Is not having a password the new password?
In a somewhat ironic celebration of World Password Day, Apple, Google, and Microsoft announced plans to support a common passwordless sign-in standard created by the Fast IDentity Online (FIDO) Alliance and the World Wide Web Consortium.
Going passwordless will allow organizations to offer consistent, secure, and easy passwordless sign-ins to consumers across devices and platforms. FIDO says:
"The expanded standards-based capabilities will give websites and apps the ability to offer an end-to-end passwordless option. Users will sign in through the same action that they take multiple times each day to unlock their devices, such as a simple verification of their fingerprint or face, or a device PIN. This new approach protects against phishing and sign-in will be radically more secure when compared to passwords and legacy multi-factor technologies such as one-time passcodes sent over SMS."
But, is there really a need to go passwordless? Is multi-factor authentication (MFA) not enough?
New passwordless standards
It is well known in the cybersecurity industry that password-only authentication can be a huge issue. For end-users, managing so many passwords with so many different sites can be challenging, often resulting in the reuse of the same password across multiple accounts (for those less cybersecurity savvy).
FIDO notes that while password managers and legacy forms of MFA offer incremental improvements, there has been industry-wide collaboration to create sign-in technology that is more convenient and more secure:
"Hundreds of technology companies and service providers from around the world worked within the FIDO Alliance and W3C to create the passwordless sign-in standards that are already supported in billions of devices and all modern web browsers. Apple, Google, and Microsoft have led development of this expanded set of capabilities and are now building support into their respective platforms.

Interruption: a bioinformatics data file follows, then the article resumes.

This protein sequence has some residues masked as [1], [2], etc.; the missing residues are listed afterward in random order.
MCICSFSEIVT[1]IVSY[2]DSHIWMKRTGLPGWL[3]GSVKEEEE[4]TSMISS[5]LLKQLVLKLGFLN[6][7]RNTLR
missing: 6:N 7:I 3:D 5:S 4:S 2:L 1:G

These companies' platforms already support FIDO Alliance standards to enable passwordless sign-in on billions of industry-leading devices, but previous implementations require users to sign in to each website or app with each device before they can use passwordless functionality."
The announcement brings two new capabilities:
- "Allow users to automatically access their FIDO sign-in credentials (referred to by some as a "passkey") on many of their devices, even new ones, without having to re-enroll every account."
- "Enable users to use FIDO authentication on their mobile device to sign in to an app or website on a nearby device, regardless of the OS platform or browser they are running."
While it would be awesome to have one "passkey" as described above, it appears we are still years away from this becoming a common thing. Craig Lurey, CTO and Co-Founder of Keeper Security, discusses:
"The slow adoption of multi-factor authentication by businesses and consumers—despite MFA being a practical and highly effective way to protect end users from breaches due to credential theft—is a good indicator of the possible adoption timeframe for passwordless tech.
First, vendors have to build the technology into their websites and applications, and then, end users have to be educated about the technology and come to trust and adopt it. Note that this includes users becoming accustomed to relying on their mobile devices.
Between both organizational and consumer adoption, it may take many years until passwordless tech is widespread. Bottom line: We'll still be using passwords for at least another decade. Single-factor, passwordless login has too many functional, logistical and security issues to become the norm overnight.
For more information, see the announcement from FIDO.